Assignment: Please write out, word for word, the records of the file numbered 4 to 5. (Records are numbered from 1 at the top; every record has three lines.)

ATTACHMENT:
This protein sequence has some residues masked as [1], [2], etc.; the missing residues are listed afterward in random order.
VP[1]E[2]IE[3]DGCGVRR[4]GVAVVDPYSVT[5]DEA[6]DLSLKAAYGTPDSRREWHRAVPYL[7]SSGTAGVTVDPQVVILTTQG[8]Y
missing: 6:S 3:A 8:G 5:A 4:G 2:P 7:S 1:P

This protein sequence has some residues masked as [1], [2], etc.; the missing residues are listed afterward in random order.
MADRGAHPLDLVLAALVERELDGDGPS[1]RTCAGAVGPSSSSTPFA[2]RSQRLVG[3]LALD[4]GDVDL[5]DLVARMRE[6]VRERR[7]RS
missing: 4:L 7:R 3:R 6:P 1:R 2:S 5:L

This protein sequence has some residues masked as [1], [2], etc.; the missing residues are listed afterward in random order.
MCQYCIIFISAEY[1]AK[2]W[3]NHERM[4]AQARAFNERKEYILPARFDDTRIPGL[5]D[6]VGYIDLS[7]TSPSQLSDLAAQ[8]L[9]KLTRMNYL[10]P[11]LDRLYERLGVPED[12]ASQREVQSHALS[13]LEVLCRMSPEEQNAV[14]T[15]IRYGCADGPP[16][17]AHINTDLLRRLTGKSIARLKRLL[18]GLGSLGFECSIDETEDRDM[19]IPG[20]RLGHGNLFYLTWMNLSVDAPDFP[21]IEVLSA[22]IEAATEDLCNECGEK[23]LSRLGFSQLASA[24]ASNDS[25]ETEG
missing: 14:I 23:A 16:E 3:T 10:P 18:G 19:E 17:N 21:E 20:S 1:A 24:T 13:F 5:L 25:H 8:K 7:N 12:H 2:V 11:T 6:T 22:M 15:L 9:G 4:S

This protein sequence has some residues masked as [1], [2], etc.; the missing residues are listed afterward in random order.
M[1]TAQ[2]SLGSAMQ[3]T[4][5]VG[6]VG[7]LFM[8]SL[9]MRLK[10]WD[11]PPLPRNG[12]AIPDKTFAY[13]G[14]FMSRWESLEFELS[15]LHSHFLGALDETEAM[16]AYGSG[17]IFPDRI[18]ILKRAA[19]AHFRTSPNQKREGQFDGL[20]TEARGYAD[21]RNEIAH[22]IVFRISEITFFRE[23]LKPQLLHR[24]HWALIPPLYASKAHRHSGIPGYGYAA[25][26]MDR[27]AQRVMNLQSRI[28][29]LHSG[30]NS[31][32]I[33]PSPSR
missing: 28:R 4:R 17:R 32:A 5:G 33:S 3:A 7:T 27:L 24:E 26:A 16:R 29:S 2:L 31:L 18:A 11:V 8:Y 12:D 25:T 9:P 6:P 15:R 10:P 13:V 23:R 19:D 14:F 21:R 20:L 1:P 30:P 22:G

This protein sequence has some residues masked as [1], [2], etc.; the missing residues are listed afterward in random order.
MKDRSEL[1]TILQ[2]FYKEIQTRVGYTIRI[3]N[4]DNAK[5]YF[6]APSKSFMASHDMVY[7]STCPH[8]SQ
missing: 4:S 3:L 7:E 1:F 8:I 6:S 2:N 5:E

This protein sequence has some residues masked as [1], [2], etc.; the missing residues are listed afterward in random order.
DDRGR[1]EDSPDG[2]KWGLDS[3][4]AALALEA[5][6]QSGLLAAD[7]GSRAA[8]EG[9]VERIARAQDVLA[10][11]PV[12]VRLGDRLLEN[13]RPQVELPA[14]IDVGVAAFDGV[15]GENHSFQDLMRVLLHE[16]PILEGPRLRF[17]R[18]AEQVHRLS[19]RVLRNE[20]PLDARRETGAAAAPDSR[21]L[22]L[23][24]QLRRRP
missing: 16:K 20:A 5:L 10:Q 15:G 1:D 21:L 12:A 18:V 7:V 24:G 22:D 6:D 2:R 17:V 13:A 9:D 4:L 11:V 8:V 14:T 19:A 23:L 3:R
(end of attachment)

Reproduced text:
This protein sequence has some residues masked as [1], [2], etc.; the missing residues are listed afterward in random order.
M[1]TAQ[2]SLGSAMQ[3]T[4][5]VG[6]VG[7]LFM[8]SL[9]MRLK[10]WD[11]PPLPRNG[12]AIPDKTFAY[13]G[14]FMSRWESLEFELS[15]LHSHFLGALDETEAM[16]AYGSG[17]IFPDRI[18]ILKRAA[19]AHFRTSPNQKREGQFDGL[20]TEARGYAD[21]RNEIAH[22]IVFRISEITFFRE[23]LKPQLLHR[24]HWALIPPLYASKAHRHSGIPGYGYAA[25][26]MDR[27]AQRVMNLQSRI[28][29]LHSG[30]NS[31][32]I[33]PSPSR
missing: 28:R 4:R 17:R 32:A 5:G 33:S 3:A 7:T 27:L 24:E 26:A 16:R 29:S 2:L 31:L 18:A 11:V 8:Y 12:D 25:T 9:P 6:P 15:R 10:P 13:V 23:R 19:D 14:F 21:R 20:L 1:P 30:P 22:G

This protein sequence has some residues masked as [1], [2], etc.; the missing residues are listed afterward in random order.
MKDRSEL[1]TILQ[2]FYKEIQTRVGYTIRI[3]N[4]DNAK[5]YF[6]APSKSFMASHDMVY[7]STCPH[8]SQ
missing: 4:S 3:L 7:E 1:F 8:I 6:S 2:N 5:E